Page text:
Fortunately, after many years of crashing computers, I have learned to keep passwords and the like when I’m told to. And so a quick look in my online backups found the file encryptionPassKey (this is more secure and less useful than it sounds: the file was in the encrypted file system, which means it would be safe should somebody try to crack my drive, but also useless to me if I needed to find it in order to unlock same drive; this is why it is a good idea to back things up twice!).

Mounting and extracting the information was simple from there on following the instructions here

  1. create a new mount point for your home directory, e.g. sudo mkdir /mnt/oldhome
  2. find and mount the partition with the encrypted drive to this location. This means the file .Private. you do this using ecryptfs-recover-private (which you may need to install first).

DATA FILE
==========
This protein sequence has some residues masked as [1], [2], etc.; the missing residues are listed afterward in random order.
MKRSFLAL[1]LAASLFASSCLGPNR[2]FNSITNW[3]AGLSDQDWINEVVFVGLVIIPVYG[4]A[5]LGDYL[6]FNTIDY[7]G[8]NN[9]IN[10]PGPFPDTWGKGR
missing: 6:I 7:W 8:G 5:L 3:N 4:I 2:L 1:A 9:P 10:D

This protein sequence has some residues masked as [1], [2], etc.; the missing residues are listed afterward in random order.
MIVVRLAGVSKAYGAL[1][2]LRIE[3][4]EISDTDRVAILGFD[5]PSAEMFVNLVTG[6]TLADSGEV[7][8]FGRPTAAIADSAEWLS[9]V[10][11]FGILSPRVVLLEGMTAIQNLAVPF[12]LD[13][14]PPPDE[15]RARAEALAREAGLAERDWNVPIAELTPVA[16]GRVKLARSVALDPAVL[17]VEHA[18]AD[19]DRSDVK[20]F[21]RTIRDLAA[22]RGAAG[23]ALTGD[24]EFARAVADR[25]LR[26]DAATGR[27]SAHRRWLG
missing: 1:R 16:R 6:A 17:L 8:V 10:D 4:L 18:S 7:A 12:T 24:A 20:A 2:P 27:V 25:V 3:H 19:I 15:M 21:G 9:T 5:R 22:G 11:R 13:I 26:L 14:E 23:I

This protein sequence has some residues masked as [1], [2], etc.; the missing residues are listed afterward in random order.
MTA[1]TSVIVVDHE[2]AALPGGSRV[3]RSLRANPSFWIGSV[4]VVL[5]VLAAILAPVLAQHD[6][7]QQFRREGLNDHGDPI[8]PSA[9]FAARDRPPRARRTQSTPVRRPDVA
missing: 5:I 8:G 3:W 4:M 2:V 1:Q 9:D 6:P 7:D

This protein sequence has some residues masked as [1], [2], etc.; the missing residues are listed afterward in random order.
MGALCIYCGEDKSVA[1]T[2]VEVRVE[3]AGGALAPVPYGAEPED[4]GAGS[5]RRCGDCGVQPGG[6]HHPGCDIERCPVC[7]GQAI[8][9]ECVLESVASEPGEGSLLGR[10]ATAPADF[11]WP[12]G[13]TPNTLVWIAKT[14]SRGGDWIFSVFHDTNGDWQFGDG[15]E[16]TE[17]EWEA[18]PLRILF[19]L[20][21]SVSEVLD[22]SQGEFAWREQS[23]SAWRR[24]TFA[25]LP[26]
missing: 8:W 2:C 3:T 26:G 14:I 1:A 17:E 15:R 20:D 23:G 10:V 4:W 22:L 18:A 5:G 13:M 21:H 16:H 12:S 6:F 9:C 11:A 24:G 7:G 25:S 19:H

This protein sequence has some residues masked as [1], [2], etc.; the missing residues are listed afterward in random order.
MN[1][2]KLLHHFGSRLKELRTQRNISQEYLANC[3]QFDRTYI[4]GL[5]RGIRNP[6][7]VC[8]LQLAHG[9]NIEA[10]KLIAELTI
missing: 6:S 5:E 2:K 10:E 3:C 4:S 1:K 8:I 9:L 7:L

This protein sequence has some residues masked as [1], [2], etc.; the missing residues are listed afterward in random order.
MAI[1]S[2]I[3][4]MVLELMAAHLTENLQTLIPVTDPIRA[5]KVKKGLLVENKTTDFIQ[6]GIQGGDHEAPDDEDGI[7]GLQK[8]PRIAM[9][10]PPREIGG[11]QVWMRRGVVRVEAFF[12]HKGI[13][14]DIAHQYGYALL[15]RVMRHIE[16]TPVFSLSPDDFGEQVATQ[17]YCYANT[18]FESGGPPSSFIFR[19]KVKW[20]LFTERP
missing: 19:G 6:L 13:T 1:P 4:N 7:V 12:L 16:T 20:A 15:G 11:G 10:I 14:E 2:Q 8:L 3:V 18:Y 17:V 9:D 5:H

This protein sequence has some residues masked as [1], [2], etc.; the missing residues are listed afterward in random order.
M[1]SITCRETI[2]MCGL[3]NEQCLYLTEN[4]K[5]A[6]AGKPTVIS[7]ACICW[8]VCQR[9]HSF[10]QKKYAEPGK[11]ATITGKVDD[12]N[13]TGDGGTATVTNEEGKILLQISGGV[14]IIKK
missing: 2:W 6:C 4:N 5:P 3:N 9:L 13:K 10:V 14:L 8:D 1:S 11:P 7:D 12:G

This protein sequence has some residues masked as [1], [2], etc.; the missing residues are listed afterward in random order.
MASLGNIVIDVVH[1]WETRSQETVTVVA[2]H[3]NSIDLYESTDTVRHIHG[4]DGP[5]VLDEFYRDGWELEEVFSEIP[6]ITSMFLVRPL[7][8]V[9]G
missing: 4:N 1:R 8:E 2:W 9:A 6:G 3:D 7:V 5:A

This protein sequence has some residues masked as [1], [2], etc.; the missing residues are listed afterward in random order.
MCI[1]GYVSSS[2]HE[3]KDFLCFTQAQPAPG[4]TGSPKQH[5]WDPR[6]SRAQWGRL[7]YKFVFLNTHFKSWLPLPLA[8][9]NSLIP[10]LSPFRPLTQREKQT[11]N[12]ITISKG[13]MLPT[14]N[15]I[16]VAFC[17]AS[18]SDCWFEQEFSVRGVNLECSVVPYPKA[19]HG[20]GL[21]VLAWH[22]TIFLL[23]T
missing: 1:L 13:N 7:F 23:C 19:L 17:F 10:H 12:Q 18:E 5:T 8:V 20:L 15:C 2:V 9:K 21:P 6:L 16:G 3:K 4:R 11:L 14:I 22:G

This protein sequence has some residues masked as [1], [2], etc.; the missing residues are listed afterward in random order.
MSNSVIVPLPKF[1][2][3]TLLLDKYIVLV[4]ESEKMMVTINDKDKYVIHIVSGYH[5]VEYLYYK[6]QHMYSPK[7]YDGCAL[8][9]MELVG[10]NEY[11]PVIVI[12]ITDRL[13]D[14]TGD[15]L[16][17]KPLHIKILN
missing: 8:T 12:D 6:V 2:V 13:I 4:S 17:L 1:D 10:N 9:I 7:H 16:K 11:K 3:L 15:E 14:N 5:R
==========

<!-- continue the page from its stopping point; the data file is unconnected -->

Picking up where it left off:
1. if you don’t know where the file is, run sudo ecryptfs-recover-private with no options; it will scan your drives for .Private files.
    2. if you do know where the .Private file is, you can specify it directly (e.g. sudo ecryptfs-recover-private /mnt/oldhome/dan/.ecryptfs/.Private
  3. Follow the instructions. You may or may not be asked for your key. You may or may not be asked for the password you used to log in to the system you are currently working on. In my case, I was asked the second.
  4. The drive is mounted read only.

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Installing Ubuntu 9.04 (Jaunty) on Aspire One